Although the embodiments of the invention have been described in the case of spraying (electrostatic or otherwise) liquid product such as paint, it goes without saying that it is equally applicable to powdered products such as powder paint, for example. It then suffices for the mobile intermediate storage tank or tanks and the transport, spraying, cleaning, recovery, etc means to be adapted in ways well known to those skilled in the powder spraying art to suit the relevant powder products. For example, it suffices to substitute for pressurization of the storage tank fluidization of the powder by feeding air through a porous bottom, to substitute for cleaning by means of solvent blowing out with compressed air, to substitute for self-closing ball-type connectors known elastic sleeve valves, to substitute for the waste receptacle a suction hood fitted with a separator filter, etc.
The foregoing description has made virtually exclusive reference to changing the coating color, but it is obvious that these changes can also relate to the nature of the product constituting the coating.
It is to be understood that the invention is in no way limited to the embodiments described hereinabove. In particular, if the structure of the paint sprayer is relatively simple (air sprayer) it (or part of it) may be combined with the storage tank. In this case the complementary second connection means of each storage tank comprise a connector part cooperable with a connector part of the robot communicating with a compressed air supply while the storage tank itself carries a dedicated sprayer communicating with the interior of the storage tank.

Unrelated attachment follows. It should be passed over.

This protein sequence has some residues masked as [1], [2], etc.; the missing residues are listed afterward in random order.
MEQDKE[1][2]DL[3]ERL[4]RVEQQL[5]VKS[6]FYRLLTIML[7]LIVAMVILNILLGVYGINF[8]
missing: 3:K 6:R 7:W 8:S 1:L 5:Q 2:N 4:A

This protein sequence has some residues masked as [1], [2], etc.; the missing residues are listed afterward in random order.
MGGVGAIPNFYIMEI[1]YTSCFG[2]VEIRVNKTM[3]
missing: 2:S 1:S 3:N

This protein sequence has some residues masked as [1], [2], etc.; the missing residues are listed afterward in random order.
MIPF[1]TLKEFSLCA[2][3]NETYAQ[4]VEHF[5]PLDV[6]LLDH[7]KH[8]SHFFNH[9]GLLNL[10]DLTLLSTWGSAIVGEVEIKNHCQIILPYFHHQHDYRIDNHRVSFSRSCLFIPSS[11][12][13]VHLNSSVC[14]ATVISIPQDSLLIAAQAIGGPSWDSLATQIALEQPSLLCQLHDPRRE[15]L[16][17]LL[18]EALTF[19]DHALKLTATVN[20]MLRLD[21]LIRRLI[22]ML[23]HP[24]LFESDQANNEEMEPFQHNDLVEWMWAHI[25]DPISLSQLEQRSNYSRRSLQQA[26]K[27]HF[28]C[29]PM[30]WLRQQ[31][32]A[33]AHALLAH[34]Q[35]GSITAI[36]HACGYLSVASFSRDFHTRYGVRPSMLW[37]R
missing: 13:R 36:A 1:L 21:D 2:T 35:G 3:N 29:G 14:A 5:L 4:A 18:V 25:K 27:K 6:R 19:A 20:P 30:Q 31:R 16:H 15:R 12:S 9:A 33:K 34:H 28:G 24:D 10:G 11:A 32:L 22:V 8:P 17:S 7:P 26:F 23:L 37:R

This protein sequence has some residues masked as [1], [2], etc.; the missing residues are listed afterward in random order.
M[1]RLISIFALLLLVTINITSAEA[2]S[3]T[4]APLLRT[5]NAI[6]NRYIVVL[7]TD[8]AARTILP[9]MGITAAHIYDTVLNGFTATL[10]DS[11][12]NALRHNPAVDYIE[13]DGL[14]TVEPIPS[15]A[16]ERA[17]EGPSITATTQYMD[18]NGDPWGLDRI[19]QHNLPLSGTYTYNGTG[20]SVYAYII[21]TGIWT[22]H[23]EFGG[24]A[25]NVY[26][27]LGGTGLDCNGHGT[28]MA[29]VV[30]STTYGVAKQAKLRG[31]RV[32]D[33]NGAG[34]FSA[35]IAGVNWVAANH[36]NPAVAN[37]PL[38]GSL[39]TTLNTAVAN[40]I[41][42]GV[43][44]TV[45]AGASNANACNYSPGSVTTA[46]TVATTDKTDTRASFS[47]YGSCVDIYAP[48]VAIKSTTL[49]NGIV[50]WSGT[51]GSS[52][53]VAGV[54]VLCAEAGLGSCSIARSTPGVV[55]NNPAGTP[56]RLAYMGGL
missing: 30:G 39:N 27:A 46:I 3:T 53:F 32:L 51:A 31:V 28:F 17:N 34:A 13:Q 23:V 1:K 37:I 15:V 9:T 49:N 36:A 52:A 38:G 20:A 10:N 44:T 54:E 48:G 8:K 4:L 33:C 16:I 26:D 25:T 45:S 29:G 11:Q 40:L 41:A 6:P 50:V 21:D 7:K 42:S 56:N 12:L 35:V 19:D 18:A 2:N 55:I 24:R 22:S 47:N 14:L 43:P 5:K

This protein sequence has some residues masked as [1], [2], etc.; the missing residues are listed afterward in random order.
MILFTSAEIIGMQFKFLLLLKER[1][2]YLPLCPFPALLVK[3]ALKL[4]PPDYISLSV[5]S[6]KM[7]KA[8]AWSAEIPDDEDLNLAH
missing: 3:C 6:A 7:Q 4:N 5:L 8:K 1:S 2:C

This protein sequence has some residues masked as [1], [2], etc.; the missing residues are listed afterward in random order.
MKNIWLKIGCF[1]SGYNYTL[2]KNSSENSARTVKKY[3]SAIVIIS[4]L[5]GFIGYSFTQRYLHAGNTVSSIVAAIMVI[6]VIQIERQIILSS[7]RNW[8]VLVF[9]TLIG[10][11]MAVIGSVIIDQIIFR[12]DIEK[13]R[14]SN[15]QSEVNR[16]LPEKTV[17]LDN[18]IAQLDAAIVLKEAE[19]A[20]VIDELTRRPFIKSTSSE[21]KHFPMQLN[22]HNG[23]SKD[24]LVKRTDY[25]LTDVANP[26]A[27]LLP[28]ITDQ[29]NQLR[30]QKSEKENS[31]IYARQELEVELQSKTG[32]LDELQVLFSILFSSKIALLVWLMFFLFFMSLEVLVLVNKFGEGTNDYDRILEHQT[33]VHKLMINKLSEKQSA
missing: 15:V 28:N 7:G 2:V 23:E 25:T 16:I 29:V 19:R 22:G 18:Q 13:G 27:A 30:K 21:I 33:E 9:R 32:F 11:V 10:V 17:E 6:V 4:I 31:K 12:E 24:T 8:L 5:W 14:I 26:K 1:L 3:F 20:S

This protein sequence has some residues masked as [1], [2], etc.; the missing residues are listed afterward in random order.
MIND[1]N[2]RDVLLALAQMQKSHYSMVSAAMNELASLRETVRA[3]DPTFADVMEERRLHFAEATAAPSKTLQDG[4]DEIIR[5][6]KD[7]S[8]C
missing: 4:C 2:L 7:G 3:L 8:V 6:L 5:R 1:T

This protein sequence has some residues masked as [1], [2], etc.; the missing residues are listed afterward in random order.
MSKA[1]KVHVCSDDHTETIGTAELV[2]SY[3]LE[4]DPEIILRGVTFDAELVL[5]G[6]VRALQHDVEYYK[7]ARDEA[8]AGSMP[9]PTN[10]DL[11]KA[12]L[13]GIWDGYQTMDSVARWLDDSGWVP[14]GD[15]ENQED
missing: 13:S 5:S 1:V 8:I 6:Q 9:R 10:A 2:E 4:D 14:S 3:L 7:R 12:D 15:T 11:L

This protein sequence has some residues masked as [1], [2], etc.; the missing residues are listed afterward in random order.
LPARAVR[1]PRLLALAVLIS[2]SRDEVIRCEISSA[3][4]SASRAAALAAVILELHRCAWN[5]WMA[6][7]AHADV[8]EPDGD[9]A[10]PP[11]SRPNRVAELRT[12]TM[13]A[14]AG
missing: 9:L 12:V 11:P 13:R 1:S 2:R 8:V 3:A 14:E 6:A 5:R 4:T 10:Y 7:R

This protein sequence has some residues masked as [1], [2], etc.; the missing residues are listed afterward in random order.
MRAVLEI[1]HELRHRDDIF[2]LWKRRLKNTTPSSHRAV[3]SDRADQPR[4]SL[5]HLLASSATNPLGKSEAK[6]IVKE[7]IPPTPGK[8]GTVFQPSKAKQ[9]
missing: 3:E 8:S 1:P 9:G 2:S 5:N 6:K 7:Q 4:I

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|U.S. Classification||118/323, 239/305, 118/326, 118/668, 118/302, 239/587.2, 901/43, 239/588|
|International Classification||B05B5/16, B05B12/14, B05B5/025, B05B13/04, B05B7/14|
|Cooperative Classification||B05B12/14, B05B13/0452, B05B5/1633, B05B5/1625, B05B7/1404, B05B5/1675|
|European Classification||B05B5/16A4, B05B12/14G, B05B13/04D, B05B5/16A2B, B05B5/16A2B3, B05B12/14|
|Dec 22, 1987||AS||Assignment|
Owner name: S A M E S S.A., ZIRST, CHEMIN DE MALACHER, 38240
Free format text: ASSIGNMENT OF ASSIGNORS INTEREST.;ASSIGNOR:THOLOME, ROGER;REEL/FRAME:004806/0021
Effective date: 19871215
Owner name: S A M E S S.A., ZIRST, CHEMIN DE MALACHER, 38240
Free format text: ASSIGNMENT OF ASSIGNORS INTEREST;ASSIGNOR:THOLOME, ROGER;REEL/FRAME:004806/0021
Effective date: 19871215
|May 1, 1992||FPAY||Fee payment|
Year of fee payment: 4
|May 21, 1996||FPAY||Fee payment|
Year of fee payment: 8
|May 19, 2000||FPAY||Fee payment|
Year of fee payment: 12
|May 11, 2005||AS||Assignment|
Owner name: SAMES TECHNOLOGIES, FRANCE
Free format text: TRANSFER IN BANKRUPTCY;ASSIGNOR:SAMES S.A.;REEL/FRAME:015991/0488
Effective date: 20010629